Club News

Albion & AAA proud to support Level Playing Field's Unite For Access campaign

West Bromwich Albion's Head of Health, Safety and Facilities Management Chris Harris and a Baggies fan holding up Level Playing Field branding while stood in front of a big Albion badge

West Bromwich Albion's fixture against Coventry City on Friday night will see the football club and its disabled accessibility fan group, All Access Albion, support Level Playing Field with their Unite For Access initiative.

The annual campaign focuses on raising awareness and driving equality for a more inclusive matchday experience for disabled sports fans.

2023 was a record-breaking year, as involvement from 100% of Sky Bet Championship clubs helped take the total number of participating teams beyond 120.

And here at The Hawthorns, explains Head of Health, Safety and Facilities Management Chris Harris, Albion are always keen to mark the occasion and continue to back an important movement.

Level Playing Field's WBA Unite for Access graphic

“The club is proud to once again support Level Playing Field and the Unite for Access initiative,” he said. “We pride ourselves on our approach to inclusivity and look to provide facilities that meet the expectations of all fans.

“There are always improvements that can be made and so our collaborative relationship with our ‘critical friends’ - All Access Albion - is a key element of the work that we undertake with regards to accessibility and supporter experience.”

All Access Albion launched in September last year, with captain Jed Wallace signing up as the men’s first team ambassador. The group was established by a dedicated army of supporters following an invitation from the club to represent the needs of disabled fans.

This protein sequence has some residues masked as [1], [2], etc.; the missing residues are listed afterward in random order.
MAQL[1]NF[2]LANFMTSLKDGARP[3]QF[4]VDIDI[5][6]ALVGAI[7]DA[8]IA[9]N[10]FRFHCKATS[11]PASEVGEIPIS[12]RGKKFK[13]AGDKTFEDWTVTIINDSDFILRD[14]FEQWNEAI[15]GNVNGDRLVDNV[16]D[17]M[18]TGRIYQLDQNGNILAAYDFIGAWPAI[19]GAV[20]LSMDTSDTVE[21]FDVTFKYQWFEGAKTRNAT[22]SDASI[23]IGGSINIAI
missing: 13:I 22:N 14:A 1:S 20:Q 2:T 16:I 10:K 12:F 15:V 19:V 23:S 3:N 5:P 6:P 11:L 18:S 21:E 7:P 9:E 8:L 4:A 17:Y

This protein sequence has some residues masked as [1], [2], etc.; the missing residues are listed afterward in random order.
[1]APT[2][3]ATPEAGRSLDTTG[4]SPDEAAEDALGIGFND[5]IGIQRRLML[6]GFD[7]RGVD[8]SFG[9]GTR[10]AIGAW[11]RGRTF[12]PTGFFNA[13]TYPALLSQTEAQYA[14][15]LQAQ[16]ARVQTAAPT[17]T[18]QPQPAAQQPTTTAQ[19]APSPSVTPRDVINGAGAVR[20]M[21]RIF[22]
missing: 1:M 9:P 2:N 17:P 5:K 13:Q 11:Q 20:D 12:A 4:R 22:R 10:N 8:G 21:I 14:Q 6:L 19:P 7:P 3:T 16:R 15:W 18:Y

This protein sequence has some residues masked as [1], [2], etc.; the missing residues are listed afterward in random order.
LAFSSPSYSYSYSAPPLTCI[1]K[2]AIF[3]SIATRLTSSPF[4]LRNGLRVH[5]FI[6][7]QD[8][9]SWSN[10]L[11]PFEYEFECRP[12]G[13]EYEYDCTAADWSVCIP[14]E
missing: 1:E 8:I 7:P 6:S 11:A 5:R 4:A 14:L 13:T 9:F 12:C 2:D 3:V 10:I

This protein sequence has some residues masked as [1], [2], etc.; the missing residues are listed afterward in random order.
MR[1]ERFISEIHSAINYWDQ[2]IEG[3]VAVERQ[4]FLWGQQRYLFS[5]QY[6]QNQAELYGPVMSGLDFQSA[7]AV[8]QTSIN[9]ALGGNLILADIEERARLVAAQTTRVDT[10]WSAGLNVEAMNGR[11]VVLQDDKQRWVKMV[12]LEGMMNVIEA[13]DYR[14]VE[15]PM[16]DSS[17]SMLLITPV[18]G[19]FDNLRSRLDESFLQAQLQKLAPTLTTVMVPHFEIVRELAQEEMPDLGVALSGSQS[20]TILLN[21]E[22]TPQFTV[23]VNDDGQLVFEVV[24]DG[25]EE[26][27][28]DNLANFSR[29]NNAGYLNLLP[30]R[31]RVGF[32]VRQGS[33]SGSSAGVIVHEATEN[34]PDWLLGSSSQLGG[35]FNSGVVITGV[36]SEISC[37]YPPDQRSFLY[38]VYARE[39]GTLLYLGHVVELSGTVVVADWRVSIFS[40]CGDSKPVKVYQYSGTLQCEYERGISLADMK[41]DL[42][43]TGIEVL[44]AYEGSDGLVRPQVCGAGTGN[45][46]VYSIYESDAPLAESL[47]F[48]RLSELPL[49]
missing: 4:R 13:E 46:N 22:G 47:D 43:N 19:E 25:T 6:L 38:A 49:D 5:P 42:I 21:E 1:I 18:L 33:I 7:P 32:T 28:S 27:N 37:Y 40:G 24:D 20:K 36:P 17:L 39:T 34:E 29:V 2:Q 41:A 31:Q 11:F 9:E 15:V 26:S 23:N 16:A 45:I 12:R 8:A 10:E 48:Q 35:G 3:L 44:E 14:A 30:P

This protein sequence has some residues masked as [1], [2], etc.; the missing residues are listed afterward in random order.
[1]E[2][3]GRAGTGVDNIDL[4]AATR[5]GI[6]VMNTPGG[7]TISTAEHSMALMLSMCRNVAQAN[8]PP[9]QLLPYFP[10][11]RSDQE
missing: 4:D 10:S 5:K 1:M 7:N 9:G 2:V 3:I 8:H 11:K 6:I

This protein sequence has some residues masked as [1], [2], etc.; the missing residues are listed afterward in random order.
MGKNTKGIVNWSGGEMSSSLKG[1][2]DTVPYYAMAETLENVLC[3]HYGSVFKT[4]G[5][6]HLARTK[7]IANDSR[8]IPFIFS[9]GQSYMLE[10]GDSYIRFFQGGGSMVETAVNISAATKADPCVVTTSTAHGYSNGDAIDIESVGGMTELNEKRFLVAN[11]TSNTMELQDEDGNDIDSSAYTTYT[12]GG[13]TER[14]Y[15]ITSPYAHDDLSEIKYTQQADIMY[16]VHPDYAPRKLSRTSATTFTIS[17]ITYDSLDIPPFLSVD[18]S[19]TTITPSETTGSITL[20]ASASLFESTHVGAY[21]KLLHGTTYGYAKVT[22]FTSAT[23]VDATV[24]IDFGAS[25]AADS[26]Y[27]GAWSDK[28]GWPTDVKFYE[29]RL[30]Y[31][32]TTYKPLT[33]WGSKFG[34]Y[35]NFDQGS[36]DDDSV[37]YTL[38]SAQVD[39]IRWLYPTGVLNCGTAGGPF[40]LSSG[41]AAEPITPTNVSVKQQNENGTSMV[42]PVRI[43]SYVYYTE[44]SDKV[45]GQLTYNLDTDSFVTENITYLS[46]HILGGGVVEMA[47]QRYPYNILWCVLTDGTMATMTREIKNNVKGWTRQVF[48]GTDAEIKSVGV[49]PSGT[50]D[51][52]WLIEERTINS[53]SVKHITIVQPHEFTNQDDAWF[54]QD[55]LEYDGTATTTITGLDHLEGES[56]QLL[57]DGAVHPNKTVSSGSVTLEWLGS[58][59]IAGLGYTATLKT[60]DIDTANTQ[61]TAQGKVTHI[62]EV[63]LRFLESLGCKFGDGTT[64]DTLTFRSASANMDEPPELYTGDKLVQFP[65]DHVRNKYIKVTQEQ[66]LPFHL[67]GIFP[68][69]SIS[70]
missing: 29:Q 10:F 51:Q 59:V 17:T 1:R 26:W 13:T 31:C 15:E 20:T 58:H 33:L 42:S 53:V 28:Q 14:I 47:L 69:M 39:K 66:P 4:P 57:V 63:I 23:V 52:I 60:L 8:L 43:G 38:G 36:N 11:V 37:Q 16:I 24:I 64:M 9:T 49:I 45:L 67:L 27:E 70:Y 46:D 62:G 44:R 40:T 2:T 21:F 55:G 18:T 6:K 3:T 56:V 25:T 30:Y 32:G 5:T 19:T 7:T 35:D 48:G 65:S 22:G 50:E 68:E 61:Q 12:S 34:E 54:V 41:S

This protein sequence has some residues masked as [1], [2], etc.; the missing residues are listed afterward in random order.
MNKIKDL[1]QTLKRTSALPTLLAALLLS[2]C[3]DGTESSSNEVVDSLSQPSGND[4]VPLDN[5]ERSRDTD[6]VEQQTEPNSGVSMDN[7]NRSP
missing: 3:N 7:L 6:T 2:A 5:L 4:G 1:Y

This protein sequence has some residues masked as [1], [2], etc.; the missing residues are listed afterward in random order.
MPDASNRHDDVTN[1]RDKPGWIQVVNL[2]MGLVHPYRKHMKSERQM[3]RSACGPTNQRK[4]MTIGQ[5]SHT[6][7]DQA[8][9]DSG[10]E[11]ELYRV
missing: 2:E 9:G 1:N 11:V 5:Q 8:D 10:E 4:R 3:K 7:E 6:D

A general view of The Hawthorns from the East Stand looking across to the West Stand

Simon Hill, a leading member of ‘AAA’ and former captain of the Baggies’ blind team, added: “We all either have a disability ourselves or have a personal experience, such as attending a match with somebody who has a disability.

“We’re all personally aware of the types of challenges that can crop up on a matchday. We’ve managed to achieve things such as having aided language display menus in the concourses for food and drink kiosks.

“The Coventry game is our United For Access matchday, and for the first time we’ll provide British Sign Language when the player names are read out before the match.

“There’s a lot of good work going on already showing people that, just because you may have a disability, you may think that attending a football match may be problematic. This work gives people the confidence that they can come to football.”

You can get in touch with All Access Albion by emailing